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San Francisco to Enforce Face Mask Requirement as Bay Area Strengthens Mandates

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San Francisco commuters wear masks as they wait for their Muni bus on April 6, 2020. The city will begin requiring face coverings on public transit and at all essential businesses starting late Friday night. (Beth LaBerge/KQED)

All San Francisco residents and workers will soon be required to wear face coverings at grocery stores, medical offices and other essential businesses and on public transit as part of the city's increasingly aggressive efforts to stem the spread of the coronavirus. Face coverings will also be required while waiting in line for any essential service, and while waiting for public transit.

The order, which Mayor London Breed announced Friday afternoon, takes effect at 11:59 p.m. — but enforcement won't begin until 8 a.m. Wednesday morning. The move falls in line with a growing number of Bay Area cities and counties that have recently announced similar measures.

"Any time you're indoors or within close proximity of others within an essential business or at work ... you will be required to wear a mask," Breed said during her Friday afternoon briefing.

She stressed that the order does not replace the city's existing requirements to shelter in place and maintain physical distancing, and said San Franciscans should expect face coverings to be the "new normal" for the foreseeable future.

"It's just an additional requirement, an additional layer, that is necessary to help us flatten the curve," Breed said, noting that officials were working to distribute masks to the most vulnerable residents. "We want to make sure that people know our goal isn't to enforce until April 22nd to give people who may not have access to face coverings the opportunity to get access to them."

San Francisco officials started recommending the use of face coverings earlier this month, and many residents have already gotten in the habit of wearing them. But under the new measure, anyone out of compliance can be fined and charged with a misdemeanor. Essential businesses will also be required to refuse service to any customers who are not covering their faces.

Under the order, residents and workers are not required to wear face coverings in their homes or cars, or while walking, running, hiking or bicycling, but are encouraged to always keep one handy. Children 12 years old or younger do not have to wear them. The order warns against applying a face covering to any child age two or younger, due to risk of suffocation.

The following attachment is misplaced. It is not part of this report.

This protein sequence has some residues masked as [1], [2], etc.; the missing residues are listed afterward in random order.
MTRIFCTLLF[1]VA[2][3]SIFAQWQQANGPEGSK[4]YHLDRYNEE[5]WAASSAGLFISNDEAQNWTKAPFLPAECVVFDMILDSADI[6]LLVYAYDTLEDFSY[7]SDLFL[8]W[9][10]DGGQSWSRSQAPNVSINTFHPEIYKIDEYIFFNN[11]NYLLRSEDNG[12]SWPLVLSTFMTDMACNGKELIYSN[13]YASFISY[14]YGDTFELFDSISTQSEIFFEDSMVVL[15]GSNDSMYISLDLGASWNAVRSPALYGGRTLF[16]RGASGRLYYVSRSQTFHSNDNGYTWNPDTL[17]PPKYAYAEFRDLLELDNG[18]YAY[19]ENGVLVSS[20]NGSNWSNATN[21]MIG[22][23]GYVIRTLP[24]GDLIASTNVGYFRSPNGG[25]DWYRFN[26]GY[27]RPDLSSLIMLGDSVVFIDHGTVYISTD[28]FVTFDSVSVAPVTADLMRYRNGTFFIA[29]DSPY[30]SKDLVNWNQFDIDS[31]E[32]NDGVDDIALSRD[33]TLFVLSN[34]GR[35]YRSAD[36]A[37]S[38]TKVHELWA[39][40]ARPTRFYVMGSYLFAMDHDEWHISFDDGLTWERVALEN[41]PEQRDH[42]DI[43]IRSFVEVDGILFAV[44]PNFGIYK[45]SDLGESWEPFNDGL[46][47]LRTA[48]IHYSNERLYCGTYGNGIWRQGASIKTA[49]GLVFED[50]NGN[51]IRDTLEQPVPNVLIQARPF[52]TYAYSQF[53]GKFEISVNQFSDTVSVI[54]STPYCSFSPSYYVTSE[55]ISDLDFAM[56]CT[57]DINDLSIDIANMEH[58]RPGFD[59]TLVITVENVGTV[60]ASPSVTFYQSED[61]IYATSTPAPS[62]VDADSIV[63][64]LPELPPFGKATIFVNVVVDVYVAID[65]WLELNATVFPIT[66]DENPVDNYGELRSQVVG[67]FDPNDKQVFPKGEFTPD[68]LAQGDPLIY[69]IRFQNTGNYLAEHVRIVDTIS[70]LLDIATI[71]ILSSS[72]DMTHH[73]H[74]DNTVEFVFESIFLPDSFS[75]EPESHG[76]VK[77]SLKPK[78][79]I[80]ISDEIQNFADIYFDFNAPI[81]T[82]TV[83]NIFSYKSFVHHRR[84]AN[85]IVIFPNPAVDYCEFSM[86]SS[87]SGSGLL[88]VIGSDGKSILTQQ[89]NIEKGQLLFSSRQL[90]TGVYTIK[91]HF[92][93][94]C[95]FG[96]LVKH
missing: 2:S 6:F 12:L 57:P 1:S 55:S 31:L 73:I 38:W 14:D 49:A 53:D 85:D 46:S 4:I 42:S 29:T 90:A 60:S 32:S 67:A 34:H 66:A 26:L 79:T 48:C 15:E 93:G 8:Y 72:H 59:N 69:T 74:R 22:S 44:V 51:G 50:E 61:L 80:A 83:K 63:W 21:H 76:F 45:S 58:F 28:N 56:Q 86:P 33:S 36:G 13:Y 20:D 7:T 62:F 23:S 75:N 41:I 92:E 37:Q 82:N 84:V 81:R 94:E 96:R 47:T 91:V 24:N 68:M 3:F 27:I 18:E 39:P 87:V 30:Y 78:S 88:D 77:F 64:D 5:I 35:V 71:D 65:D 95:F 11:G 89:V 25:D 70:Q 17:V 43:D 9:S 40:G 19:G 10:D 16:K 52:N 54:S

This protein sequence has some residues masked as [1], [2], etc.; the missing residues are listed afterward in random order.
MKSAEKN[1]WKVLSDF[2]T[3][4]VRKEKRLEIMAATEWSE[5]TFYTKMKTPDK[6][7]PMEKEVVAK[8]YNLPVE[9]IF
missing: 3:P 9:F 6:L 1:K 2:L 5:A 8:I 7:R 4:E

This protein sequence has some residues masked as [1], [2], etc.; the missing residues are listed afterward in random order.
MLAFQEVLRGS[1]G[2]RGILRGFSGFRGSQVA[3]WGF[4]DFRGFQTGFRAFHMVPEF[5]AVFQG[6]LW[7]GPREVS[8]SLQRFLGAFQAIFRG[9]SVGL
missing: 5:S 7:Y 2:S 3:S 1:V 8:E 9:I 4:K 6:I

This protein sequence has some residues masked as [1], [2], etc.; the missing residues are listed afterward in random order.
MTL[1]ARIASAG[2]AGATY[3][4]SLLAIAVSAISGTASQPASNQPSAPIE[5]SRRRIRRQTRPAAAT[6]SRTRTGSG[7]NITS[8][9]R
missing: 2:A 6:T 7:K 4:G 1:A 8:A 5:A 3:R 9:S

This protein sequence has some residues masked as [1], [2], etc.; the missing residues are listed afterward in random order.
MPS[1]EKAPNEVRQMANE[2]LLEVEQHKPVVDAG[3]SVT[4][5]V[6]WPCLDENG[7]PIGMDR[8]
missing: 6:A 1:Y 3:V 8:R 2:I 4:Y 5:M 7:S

Face coverings include any fabric that fully covers the nose and mouth and fits securely, be that a bandanna, scarf, neck gaiter or homemade cotton mask, the city said. Officials emphasized that the coverings do not need to be medical-grade masks, like N95s or surgical masks, which they asked residents not to buy so that they don't decrease the supply for frontline health workers. 


The measure comes amid a spike in COVID-19 cases in San Francisco in recent weeks, including an outbreak in the city's largest homeless shelter. As of April 16, 1,058 residents had tested positive for the disease and 20 had died, the city's public health department reported.

"By wearing masks or face coverings when interacting with other people in public, San Franciscans will be less likely to transmit the coronavirus to one another," said city Public Health Director Dr. Grant Colfax. "It is important to understand that today's order is part of a broader strategy to establish new ways of interacting and behaving. This will help us now and it will help us in the future as we hope to be able to relax the stay-at-home order."

Masks: To Wear or Not to Wear

On Friday, Marin, Alameda and Contra Costa counties issued similar face-covering mandates — with enforcement also set to begin next Wednesday — and San Mateo County officials were expected to follow suit. Sonoma County announced its face covering requirement earlier this week, which went into effect today. The city of Fremont on Thursday also began requiring customers and employees at essential business to cover their faces.

Gov. Gavin Newsom on Friday said he is also weighing a statewide face-covering order as he considers how to reopen the state, and praised local efforts, including those in the Bay Area and in Los Angeles County, where a similar measure went into effect this week.

In a video on Friday announcing his county's face covering order, Marin County Health Officer Matt Willis said that widespread compliance would lift other, more restrictive orders.

"One of the reasons this is so important is that we’re learning more and more about the risk of transmission of this virus from people who are not having symptoms," he said, noting that people who become sick can become contagious for up to two days before showing symptoms. "The good news is that a simple facial covering with cloth will effectively reduce spreading droplets into the environment."

KQED's Alice Woelfle and Julia Scott contributed reporting

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